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Is it Worth It!!!

  #92 (permalink)

Wherever I want to be
Trading Experience: Intermediate
Platform: NinjaTrader
Favorite Futures: FGBL CL
Posts: 89 since Jun 2015
Thanks: 172 given, 76 received

Wasn't sure if I should post this or not but I'm going to anyway.

First, I'm going to go against some of the crowd about psychology being the most important and hard to master. It could be for some but as long as you don't over trade (trading outside of your plan and setups) and take risky trades for your account size, it should be fine. I think everyone has experience doing a lot of stupid stuff at some point out of anger and fear. I know I've made revenge trades one after another soon ending the day with 200 trades that sucked out a month of work. I know I've closed my trades too early out of fear or held losing trades longer than I should have. I know I traded outside of my plan due to fomo (fear of missing out). I know I felt invincible one day and took too much risk. If you have these issues, one of those prop firms such as TopStepTrader and OneStep is highly recommended because it will automatically call you out on those at some point (by loss limits) and kick you out of the program to start all over again. I guess with some brokers you can ask them to have a daily loss limit on your account as well.

The hard part for me in the beginning was actually doing the work to find an edge and confirming that you do have an edge. So many different ways of going about it and how the hell do you know which method will click with you? Market profiles and orderflow stuff based on dom never did click with me. In fact, they confused me even more. For me, charts all the way. Which means I end up focusing on price action.

Al Brooks stuff is alright but it takes a lot of effort to digest that stuff. Like someone else mentioned, not sure how much it will help as a total beginner. Learning how to identify support and resistance area, drawing trend lines, how price behaves around them, what is the context (this to me just means current volatility, direction of the trend and/or trending vs ranging in my time-frame) all sounds simple but takes a fair amount of screen time to recognize the patterns properly. Al Brooks books do explain them but it won't hit you until you have much screen time after reading the book then going them over again. At least that was the case for me.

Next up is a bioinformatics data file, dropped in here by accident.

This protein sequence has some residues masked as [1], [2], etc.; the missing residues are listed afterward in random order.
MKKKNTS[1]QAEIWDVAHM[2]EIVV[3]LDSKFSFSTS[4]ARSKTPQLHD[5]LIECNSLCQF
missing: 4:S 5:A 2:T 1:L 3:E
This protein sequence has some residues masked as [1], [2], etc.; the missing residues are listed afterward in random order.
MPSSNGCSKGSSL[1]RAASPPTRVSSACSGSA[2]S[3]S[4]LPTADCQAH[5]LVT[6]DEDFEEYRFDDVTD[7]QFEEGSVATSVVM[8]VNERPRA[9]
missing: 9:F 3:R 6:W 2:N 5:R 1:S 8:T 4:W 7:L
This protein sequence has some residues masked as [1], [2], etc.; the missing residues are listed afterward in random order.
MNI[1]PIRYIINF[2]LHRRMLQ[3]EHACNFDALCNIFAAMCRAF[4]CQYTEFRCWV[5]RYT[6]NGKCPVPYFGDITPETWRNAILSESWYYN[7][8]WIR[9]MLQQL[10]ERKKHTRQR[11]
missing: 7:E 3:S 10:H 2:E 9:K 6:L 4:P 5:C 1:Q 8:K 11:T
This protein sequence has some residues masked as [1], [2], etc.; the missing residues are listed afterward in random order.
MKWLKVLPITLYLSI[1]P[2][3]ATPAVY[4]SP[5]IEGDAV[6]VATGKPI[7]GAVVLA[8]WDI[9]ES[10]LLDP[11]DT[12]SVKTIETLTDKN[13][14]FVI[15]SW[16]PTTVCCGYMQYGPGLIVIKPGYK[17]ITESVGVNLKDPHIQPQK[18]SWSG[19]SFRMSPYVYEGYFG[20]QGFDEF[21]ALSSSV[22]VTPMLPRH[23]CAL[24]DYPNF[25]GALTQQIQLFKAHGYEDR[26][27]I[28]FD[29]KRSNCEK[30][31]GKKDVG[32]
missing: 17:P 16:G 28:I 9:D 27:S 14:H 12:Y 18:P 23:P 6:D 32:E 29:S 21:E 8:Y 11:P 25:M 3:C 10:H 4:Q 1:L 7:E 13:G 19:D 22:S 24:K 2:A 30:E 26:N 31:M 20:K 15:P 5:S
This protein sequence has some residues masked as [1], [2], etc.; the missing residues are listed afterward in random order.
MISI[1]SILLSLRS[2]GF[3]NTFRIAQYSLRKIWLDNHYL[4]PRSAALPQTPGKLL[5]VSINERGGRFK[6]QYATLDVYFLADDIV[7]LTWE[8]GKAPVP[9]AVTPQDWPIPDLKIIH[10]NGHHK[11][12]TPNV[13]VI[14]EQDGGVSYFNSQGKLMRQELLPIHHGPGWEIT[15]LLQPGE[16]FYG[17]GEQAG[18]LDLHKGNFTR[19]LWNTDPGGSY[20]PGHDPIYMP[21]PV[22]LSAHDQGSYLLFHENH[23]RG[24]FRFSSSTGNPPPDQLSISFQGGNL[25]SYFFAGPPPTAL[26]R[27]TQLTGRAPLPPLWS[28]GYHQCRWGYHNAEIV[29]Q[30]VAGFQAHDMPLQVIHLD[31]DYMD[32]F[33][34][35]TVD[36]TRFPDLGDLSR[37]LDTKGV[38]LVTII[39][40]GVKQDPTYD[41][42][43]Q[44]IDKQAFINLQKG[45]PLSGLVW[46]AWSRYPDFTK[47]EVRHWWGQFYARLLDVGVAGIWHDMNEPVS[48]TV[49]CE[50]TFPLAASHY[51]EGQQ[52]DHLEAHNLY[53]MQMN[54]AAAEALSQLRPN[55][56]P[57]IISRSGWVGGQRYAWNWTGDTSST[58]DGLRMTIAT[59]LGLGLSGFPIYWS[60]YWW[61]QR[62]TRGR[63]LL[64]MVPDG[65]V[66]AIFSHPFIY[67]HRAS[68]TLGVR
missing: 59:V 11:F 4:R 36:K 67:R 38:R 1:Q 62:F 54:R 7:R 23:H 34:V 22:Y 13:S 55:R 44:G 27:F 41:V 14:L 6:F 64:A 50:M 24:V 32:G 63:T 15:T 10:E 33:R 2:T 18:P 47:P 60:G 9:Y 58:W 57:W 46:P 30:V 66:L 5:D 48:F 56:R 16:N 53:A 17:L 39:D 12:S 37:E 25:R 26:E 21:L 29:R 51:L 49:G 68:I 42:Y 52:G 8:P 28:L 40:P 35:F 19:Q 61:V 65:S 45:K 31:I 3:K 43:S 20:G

I think in the beginning, simply taking one market and maybe one or two time frames to measure each wave vs pull-backs go a long way if you are looking to trade off charts. Maybe take a year of data and analyze them. I wish I had done that and focused on price action first instead of dicking around with indicators. I find indicators are only helpful (somewhat) once you understand price behavior.

Even though I wrote what I wrote, it's just really hard to lay out a definite guide to learning. I feel like most gather their knowledge and experience piece by piece to solve the puzzle.

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